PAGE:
9. Erwtensoep. This mashed pea soup should be so thick that you can’t drop a spoon in it. Smoked sausages that are so popular here add a special flavor to this dish. This soup is usually served in pots and the price is 5-8 euros.
10. Frites. What could be more familiar than French fries? But in Amsterdam they are so delicious that it is hard to resist an extra portion. They also come with mayonnaise sauce. The price is 3-5 euros.
11. pancakes. Poffertjes are delicate and fluffy. They are baked from buckwheat flour. The easiest way to serve them is with a piece of butter and powdered sugar, but if you like, you can fill them with any type of filling: chocolate, fruit, cheese, or meat. Oliebollen taste like doughnuts. Candied fruits, raisins, and apple pieces are added to the dough and also powdered with a sweet sprinkle. Although they are considered a Christmas and New Year’s Eve dish, you can try them all winter long. The price is 6-10 euros.
Stroopwafels. Sweet waffles filled with caramel and cinnamon, with honey, coconut shavings, nut-chocolate paste, fruit, and more. This delicacy is a must-try, especially since the price for large stroopwafels is only 2-5 euros.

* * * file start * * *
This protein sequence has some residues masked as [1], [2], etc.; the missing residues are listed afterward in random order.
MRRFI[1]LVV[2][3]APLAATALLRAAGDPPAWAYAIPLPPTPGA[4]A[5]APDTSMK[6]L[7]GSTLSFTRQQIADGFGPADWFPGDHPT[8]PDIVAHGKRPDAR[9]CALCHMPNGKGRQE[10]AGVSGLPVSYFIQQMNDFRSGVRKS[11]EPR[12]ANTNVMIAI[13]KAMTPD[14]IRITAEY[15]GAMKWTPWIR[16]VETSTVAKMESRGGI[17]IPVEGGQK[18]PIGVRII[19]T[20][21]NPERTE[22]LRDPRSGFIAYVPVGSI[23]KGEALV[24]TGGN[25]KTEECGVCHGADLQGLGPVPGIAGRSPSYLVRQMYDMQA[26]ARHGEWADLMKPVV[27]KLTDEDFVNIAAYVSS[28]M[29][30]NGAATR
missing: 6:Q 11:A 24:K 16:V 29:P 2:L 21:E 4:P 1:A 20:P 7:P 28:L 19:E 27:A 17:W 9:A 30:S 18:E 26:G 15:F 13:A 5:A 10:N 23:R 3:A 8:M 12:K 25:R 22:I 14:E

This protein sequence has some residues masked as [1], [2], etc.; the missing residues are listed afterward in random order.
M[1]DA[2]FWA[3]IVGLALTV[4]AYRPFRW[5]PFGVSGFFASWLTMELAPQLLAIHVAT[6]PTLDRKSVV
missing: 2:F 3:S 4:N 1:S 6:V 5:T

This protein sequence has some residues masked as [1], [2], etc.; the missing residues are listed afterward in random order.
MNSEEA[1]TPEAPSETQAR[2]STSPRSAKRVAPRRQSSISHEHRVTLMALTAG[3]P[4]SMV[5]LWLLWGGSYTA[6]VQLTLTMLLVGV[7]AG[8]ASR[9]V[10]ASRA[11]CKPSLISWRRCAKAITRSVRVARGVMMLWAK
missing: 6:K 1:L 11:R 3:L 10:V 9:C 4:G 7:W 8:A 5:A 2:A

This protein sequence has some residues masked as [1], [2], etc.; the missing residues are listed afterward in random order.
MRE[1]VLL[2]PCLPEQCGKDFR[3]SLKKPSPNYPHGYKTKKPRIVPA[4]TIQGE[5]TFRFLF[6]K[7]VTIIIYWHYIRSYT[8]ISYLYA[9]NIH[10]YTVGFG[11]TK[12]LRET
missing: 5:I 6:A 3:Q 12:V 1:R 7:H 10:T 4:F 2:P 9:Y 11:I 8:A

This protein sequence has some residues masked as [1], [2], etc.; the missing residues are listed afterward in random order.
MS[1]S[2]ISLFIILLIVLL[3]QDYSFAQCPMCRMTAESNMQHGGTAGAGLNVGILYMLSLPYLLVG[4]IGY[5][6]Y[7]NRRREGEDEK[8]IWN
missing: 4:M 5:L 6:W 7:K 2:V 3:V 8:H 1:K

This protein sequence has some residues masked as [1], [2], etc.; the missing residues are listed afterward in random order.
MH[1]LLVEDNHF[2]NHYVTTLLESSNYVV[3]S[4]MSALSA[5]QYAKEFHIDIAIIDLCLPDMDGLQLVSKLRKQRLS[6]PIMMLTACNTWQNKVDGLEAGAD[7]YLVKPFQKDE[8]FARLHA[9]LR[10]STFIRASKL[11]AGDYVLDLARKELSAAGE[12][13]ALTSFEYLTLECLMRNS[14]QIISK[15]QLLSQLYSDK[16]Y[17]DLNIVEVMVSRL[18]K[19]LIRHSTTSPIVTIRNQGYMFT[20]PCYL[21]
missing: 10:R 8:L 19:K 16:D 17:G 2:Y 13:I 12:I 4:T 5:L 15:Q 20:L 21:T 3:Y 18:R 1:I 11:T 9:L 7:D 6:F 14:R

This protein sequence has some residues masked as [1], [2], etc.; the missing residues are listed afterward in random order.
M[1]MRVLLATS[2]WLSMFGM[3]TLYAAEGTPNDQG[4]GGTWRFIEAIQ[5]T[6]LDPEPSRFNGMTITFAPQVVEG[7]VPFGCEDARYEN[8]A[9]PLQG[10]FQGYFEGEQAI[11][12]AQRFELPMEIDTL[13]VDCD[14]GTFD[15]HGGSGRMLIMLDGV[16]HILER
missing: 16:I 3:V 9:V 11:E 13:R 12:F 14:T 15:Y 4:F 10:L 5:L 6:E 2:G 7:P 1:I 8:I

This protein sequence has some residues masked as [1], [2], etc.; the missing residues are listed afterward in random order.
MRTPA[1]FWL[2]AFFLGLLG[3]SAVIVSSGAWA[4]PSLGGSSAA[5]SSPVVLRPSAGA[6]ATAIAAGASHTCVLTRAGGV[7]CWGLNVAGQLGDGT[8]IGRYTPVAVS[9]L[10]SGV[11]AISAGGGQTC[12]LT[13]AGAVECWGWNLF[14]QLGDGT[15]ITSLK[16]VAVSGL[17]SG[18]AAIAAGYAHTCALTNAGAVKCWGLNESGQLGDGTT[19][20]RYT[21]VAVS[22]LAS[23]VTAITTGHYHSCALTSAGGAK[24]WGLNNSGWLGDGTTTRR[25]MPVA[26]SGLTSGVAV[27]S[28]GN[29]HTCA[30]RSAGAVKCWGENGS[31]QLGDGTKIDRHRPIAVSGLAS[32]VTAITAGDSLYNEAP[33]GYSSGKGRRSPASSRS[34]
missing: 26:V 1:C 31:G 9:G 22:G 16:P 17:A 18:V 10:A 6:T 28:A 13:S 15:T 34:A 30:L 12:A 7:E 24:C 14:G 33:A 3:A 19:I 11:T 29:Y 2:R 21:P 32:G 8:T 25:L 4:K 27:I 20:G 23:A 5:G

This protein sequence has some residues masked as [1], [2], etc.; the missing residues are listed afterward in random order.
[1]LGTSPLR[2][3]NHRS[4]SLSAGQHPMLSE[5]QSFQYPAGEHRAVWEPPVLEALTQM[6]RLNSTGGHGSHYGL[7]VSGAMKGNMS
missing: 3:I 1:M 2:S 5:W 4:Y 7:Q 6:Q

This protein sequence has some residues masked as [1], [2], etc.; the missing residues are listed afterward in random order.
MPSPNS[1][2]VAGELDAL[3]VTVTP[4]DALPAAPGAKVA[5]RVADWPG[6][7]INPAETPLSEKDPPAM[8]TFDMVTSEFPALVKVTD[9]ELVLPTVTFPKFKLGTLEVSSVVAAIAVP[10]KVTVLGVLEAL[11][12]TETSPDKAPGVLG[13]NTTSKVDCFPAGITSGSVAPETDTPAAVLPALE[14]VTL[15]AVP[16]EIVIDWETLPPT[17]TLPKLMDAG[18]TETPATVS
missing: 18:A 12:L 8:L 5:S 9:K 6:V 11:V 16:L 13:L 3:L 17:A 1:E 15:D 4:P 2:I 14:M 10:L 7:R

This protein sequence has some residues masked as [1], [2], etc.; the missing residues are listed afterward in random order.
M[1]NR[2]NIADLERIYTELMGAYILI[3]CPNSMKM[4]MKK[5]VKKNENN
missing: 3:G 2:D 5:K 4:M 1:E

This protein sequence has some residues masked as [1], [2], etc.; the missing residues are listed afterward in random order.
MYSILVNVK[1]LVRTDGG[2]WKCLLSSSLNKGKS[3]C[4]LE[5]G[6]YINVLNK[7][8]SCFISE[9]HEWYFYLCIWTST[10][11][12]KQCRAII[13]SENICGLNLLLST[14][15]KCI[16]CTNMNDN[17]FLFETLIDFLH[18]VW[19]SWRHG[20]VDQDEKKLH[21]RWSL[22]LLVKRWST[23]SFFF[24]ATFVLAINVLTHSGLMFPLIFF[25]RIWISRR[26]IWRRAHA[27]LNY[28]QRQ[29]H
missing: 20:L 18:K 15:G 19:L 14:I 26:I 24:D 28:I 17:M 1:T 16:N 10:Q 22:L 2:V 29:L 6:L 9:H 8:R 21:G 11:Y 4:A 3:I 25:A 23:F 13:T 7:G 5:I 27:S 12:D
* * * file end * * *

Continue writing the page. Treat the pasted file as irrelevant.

You can buy them everywhere – in cafes, restaurants, stores, at stalls and markets. By the way, they are hard in the store packaging, but if you hold them over a steaming hot drink, they immediately become tender and soft, as they should be.
13. Drop – licorice candies. This delicacy is a food delicacy, but the locals just love them, and eat 2 kilos per person per year. There are several options, such as lemon and with honey to help with a sore throat, but the most popular are the salted black ones.